underway to release the GE mosquitoes, first, in an uninhabited area and

subsequently, in an inhabited area. Another proposed site for the field

experiment is in the state of Melaka.

This is despite an outpouring of concern by scientists, civil society

organizations, local inhabitants and individuals who have expressed their

reservations with regard to the health and environmental effects of this

untested GE organism. Furthermore, the lack of transparency with regards the

manner in which the process of field testing is conducted is also an issue of

concern. As of date it is unclear if the inhabitants of the proposed site have

given their consent, which is required under the terms and condition for the


Under the field trial, genetically engineered male Aedes aegypti mosquitoes

(OX513A) will be released and studied and if the experiment is successful, the

GE mosquitoes may later be used as part of a programme to curb dengue in

Malaysia, a disease which is currently rampant in the country. The GE mosquitoes

are genetically engineered to include two new traits: fluorescence and

conditional lethality. The fluorescence trait acts as a marker for the GE

mosquitoes. When the GE male mosquitoes mate with females in the wild, the

conditional lethality trait will be passed on to the offspring and the resulting

mosquito larvae will die, provided this happens in the absence of the antibiotic


The GE mosquitoes is a product of Oxitec, a biotech company based in the UK. The

company will be working with the Malaysian Institute of Medical Research whose

application to conduct the field trial was approved by the National Biosafety

Board. Oxitec had conducted its first experimental study using the same OX513A

strain of Aedes aegypti in the Cayman Islands. However, experts have doubts as

to the sustainability of the initiative and have called for a full, long-term

assessment of the Cayman trials, especially to identify any unintended effects,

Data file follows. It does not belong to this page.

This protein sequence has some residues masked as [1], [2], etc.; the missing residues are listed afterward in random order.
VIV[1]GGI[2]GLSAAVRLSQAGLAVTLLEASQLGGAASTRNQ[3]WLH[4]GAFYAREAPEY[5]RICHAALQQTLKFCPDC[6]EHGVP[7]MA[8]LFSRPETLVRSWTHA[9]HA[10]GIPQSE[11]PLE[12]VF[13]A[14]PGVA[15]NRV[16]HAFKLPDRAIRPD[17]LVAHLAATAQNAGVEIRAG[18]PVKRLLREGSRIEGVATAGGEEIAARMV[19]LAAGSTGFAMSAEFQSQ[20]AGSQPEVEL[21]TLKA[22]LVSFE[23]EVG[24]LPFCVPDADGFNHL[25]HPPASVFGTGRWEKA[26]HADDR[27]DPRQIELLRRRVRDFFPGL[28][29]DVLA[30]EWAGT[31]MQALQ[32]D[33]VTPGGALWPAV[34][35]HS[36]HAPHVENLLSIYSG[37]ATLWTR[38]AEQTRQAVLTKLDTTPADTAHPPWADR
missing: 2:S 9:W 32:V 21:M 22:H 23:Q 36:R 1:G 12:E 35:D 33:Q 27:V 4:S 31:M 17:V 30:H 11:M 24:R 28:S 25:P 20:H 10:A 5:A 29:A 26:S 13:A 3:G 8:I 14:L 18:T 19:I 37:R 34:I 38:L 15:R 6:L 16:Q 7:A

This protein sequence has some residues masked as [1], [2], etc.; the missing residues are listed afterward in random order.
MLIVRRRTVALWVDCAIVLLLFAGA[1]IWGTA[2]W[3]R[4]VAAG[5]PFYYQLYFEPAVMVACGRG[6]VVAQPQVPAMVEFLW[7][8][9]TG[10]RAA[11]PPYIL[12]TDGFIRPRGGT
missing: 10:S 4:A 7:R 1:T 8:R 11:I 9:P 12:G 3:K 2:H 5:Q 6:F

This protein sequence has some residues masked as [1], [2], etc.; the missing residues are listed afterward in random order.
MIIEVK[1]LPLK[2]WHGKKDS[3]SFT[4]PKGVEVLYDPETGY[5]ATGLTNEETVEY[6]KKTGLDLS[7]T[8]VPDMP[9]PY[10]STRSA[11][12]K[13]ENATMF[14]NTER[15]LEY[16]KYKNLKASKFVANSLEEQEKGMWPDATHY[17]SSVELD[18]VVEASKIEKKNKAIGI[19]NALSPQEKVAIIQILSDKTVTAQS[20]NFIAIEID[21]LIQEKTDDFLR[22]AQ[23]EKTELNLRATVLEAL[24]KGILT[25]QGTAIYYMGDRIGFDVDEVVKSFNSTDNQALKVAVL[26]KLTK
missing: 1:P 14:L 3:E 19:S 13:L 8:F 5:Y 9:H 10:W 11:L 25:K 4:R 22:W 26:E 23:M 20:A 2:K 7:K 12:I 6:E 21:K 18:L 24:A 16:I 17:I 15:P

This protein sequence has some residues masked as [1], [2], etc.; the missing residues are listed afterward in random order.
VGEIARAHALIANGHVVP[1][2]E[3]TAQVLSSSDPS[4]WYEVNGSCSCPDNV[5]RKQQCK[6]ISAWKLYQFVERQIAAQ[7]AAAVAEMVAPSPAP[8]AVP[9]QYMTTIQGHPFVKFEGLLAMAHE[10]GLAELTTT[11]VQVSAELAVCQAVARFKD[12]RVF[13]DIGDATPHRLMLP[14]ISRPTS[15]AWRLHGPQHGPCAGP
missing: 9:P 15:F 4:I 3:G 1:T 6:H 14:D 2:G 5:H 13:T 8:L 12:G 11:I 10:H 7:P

before consideration of release anywhere else in the world.

As Malaysia prepares to embark on a similar venture, many other questions about

the GE mosquitoes remained unanswered. These include: Will the GE male

mosquitoes actually be able to mate with the female wild mosquitoes outside a

controlled environment? How certain it is that the GE mosquitoes will not cause

a new disease in the future or acquire the ability to transmit other diseases?

Who will take responsibility in the event untoward effects happen as a result of

the experiment?

Given the uncertainties and concerns relating to the technology, health,

environment and so forth, many have called for a rethink of the project and

suggested that other less risky methods of dengue control be considered and

stepped up.

Third World Network
131 Jalan Macalister,
10400 Penang,
Website: and

TWN Biosafety Info

Title : GE Mosquitoes Soon to be Released in Malaysia
Date : 13 December 2010

Monday, December 13, 2010

Whistleblowers Get Bad Deal

Senate Passes S.372: A Bad Deal for Whistleblowers

Posted on December 12, 2010 by Lindsey Williams

On December 10, 2010, the Senate passed the Whistleblower Protection Enhancement Act (S. 372) by unanimous consent. After a careful review of S. 372, the National Whistleblowers Center, the Federal Ethics Center, and the National Security Whistleblowers Coalition strongly recommend that the bill not be approved in its current form. We urge the House of Representatives to fix the bill and send it back to the Senate for final approval. Here is why the bill must be fixed:

1. New Summary Dismissal Authority. The bill gives the Merit Systems Protection Board (MSPB) sweeping new powers to dismiss whistleblower claims without a hearing. The MSPB Administrative Judges will now be able to dismiss WPA claims without a hearing, based solely on affidavits filed by executive agencies. If whistleblowers did not conduct extensive and expensive pre-trial depositions, they will be unable to rebut these affidavits, and their cases will be dismissed. Even if the whistleblower is able to afford the significant additional fees and costs caused by the new summary dismissal proceedings, based on the track record of the AJs, the vast majority of cases will be summarily dismissed based on agency affidavits. The opportunity to create a record at a hearing, or use the pre-hearing process as an opportunity to reach a settlement, will be lost. This is a significant rollback of current rights that will make it more costly and more difficult for whistleblowers to prevail in any actions, despite any of the other reforms contained in the legislation.

Continue Reading...

Tags: HR 1507, Legislation, S. 372, Senate, Whistleblower Protection Enhancement Act, whistleblower laws

Saturday, December 11, 2010

Deadly Mystery Illness in Uganda

A new mysterious disease has killed 38 people so far in Uganda during a month's time.  The victims are all males.  They have suffered from fever, severe headaches, dizziness, diarrhoea and vomiting.  Authorities have yet been able to identify the causative agent.  Some speculate that it could be a possible resurgence of an epidemic of bubonic plague or a new emerging disease.